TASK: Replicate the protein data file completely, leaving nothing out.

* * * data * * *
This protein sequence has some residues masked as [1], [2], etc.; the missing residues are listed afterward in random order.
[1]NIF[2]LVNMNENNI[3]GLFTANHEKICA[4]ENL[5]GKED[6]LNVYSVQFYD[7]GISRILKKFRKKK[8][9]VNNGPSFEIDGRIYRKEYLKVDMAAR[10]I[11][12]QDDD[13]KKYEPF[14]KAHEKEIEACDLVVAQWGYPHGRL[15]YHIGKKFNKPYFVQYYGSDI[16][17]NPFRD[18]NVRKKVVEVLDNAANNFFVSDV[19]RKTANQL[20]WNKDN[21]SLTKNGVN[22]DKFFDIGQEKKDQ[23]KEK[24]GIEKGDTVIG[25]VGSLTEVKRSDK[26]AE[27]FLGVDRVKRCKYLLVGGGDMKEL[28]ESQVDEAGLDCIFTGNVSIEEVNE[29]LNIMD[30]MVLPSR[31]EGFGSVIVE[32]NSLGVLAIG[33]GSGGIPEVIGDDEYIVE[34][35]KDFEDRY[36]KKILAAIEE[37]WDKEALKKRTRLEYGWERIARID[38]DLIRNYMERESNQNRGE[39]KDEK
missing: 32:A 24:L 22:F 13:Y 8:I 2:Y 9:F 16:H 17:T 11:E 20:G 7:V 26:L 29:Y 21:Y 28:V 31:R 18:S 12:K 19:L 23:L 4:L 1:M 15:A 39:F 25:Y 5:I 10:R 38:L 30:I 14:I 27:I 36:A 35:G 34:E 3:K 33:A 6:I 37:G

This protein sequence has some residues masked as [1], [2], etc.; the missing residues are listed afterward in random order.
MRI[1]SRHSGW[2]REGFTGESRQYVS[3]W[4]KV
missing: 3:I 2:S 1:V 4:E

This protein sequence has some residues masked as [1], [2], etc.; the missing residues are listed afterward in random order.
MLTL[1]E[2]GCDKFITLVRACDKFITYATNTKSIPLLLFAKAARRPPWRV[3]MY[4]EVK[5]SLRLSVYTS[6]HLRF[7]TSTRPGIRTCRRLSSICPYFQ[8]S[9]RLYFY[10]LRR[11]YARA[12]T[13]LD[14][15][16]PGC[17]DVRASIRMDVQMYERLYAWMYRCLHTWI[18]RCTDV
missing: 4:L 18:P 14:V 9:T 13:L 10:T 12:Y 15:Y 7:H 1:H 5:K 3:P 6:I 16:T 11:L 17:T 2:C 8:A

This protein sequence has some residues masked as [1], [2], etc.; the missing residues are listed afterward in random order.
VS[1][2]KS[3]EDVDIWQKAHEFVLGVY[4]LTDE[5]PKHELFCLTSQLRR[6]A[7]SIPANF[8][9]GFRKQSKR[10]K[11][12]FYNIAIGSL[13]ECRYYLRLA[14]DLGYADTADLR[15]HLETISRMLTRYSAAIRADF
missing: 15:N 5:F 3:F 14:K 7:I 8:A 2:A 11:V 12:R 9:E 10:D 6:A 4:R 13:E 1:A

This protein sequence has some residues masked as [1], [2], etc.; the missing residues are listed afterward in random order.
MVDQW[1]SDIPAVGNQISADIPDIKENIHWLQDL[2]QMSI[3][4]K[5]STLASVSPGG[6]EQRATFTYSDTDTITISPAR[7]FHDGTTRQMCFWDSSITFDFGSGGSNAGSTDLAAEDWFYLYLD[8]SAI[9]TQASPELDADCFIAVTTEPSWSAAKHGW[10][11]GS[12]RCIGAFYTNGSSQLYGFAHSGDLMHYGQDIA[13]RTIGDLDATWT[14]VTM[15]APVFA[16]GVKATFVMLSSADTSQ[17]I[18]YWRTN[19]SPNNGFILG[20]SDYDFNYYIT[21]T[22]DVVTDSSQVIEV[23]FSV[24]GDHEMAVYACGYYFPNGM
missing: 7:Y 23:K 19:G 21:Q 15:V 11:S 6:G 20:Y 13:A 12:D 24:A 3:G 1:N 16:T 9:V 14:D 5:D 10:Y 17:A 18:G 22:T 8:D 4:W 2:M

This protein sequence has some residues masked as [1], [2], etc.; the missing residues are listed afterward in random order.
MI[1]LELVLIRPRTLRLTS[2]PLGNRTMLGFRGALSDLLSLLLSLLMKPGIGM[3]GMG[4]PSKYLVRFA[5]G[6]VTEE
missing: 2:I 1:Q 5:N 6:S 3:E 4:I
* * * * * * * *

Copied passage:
This protein sequence has some residues masked as [1], [2], etc.; the missing residues are listed afterward in random order.
[1]NIF[2]LVNMNENNI[3]GLFTANHEKICA[4]ENL[5]GKED[6]LNVYSVQFYD[7]GISRILKKFRKKK[8][9]VNNGPSFEIDGRIYRKEYLKVDMAAR[10]I[11][12]QDDD[13]KKYEPF[14]KAHEKEIEACDLVVAQWGYPHGRL[15]YHIGKKFNKPYFVQYYGSDI[16][17]NPFRD[18]NVRKKVVEVLDNAANNFFVSDV[19]RKTANQL[20]WNKDN[21]SLTKNGVN[22]DKFFDIGQEKKDQ[23]KEK[24]GIEKGDTVIG[25]VGSLTEVKRSDK[26]AE[27]FLGVDRVKRCKYLLVGGGDMKEL[28]ESQVDEAGLDCIFTGNVSIEEVNE[29]LNIMD[30]MVLPSR[31]EGFGSVIVE[32]NSLGVLAIG[33]GSGGIPEVIGDDEYIVE[34][35]KDFEDRY[36]KKILAAIEE[37]WDKEALKKRTRLEYGWERIARID[38]DLIRNYMERESNQNRGE[39]KDEK
missing: 32:A 24:L 22:F 13:Y 8:I 2:Y 9:F 16:H 17:T 11:E 20:G 7:V 26:L 29:Y 21:Y 28:V 31:R 18:S 12:K 19:L 23:L 4:L 1:M 15:A 39:F 25:Y 5:I 10:R 38:L 30:I 14:I 27:I 36:A 35:G 34:E 3:K 33:A 6:I 37:G

This protein sequence has some residues masked as [1], [2], etc.; the missing residues are listed afterward in random order.
MRI[1]SRHSGW[2]REGFTGESRQYVS[3]W[4]KV
missing: 3:I 2:S 1:V 4:E

This protein sequence has some residues masked as [1], [2], etc.; the missing residues are listed afterward in random order.
MLTL[1]E[2]GCDKFITLVRACDKFITYATNTKSIPLLLFAKAARRPPWRV[3]MY[4]EVK[5]SLRLSVYTS[6]HLRF[7]TSTRPGIRTCRRLSSICPYFQ[8]S[9]RLYFY[10]LRR[11]YARA[12]T[13]LD[14][15][16]PGC[17]DVRASIRMDVQMYERLYAWMYRCLHTWI[18]RCTDV
missing: 4:L 18:P 14:V 9:T 13:L 10:T 12:Y 15:Y 7:H 1:H 5:K 3:P 6:I 16:T 11:L 17:T 2:C 8:A

This protein sequence has some residues masked as [1], [2], etc.; the missing residues are listed afterward in random order.
VS[1][2]KS[3]EDVDIWQKAHEFVLGVY[4]LTDE[5]PKHELFCLTSQLRR[6]A[7]SIPANF[8][9]GFRKQSKR[10]K[11][12]FYNIAIGSL[13]ECRYYLRLA[14]DLGYADTADLR[15]HLETISRMLTRYSAAIRADF
missing: 15:N 5:F 3:F 14:K 7:I 8:A 2:A 11:V 12:R 9:E 10:D 6:A 4:R 13:E 1:A

This protein sequence has some residues masked as [1], [2], etc.; the missing residues are listed afterward in random order.
MVDQW[1]SDIPAVGNQISADIPDIKENIHWLQDL[2]QMSI[3][4]K[5]STLASVSPGG[6]EQRATFTYSDTDTITISPAR[7]FHDGTTRQMCFWDSSITFDFGSGGSNAGSTDLAAEDWFYLYLD[8]SAI[9]TQASPELDADCFIAVTTEPSWSAAKHGW[10][11]GS[12]RCIGAFYTNGSSQLYGFAHSGDLMHYGQDIA[13]RTIGDLDATWT[14]VTM[15]APVFA[16]GVKATFVMLSSADTSQ[17]I[18]YWRTN[19]SPNNGFILG[20]SDYDFNYYIT[21]T[22]DVVTDSSQVIEV[23]FSV[24]GDHEMAVYACGYYFPNGM
missing: 7:Y 23:K 19:G 21:Q 15:V 11:S 6:G 20:Y 13:A 12:D 24:A 3:G 1:N 16:T 9:V 14:D 5:D 10:Y 17:A 18:G 22:T 8:D 4:W 2:M

This protein sequence has some residues masked as [1], [2], etc.; the missing residues are listed afterward in random order.
MI[1]LELVLIRPRTLRLTS[2]PLGNRTMLGFRGALSDLLSLLLSLLMKPGIGM[3]GMG[4]PSKYLVRFA[5]G[6]VTEE
missing: 2:I 1:Q 5:N 6:S 3:E 4:I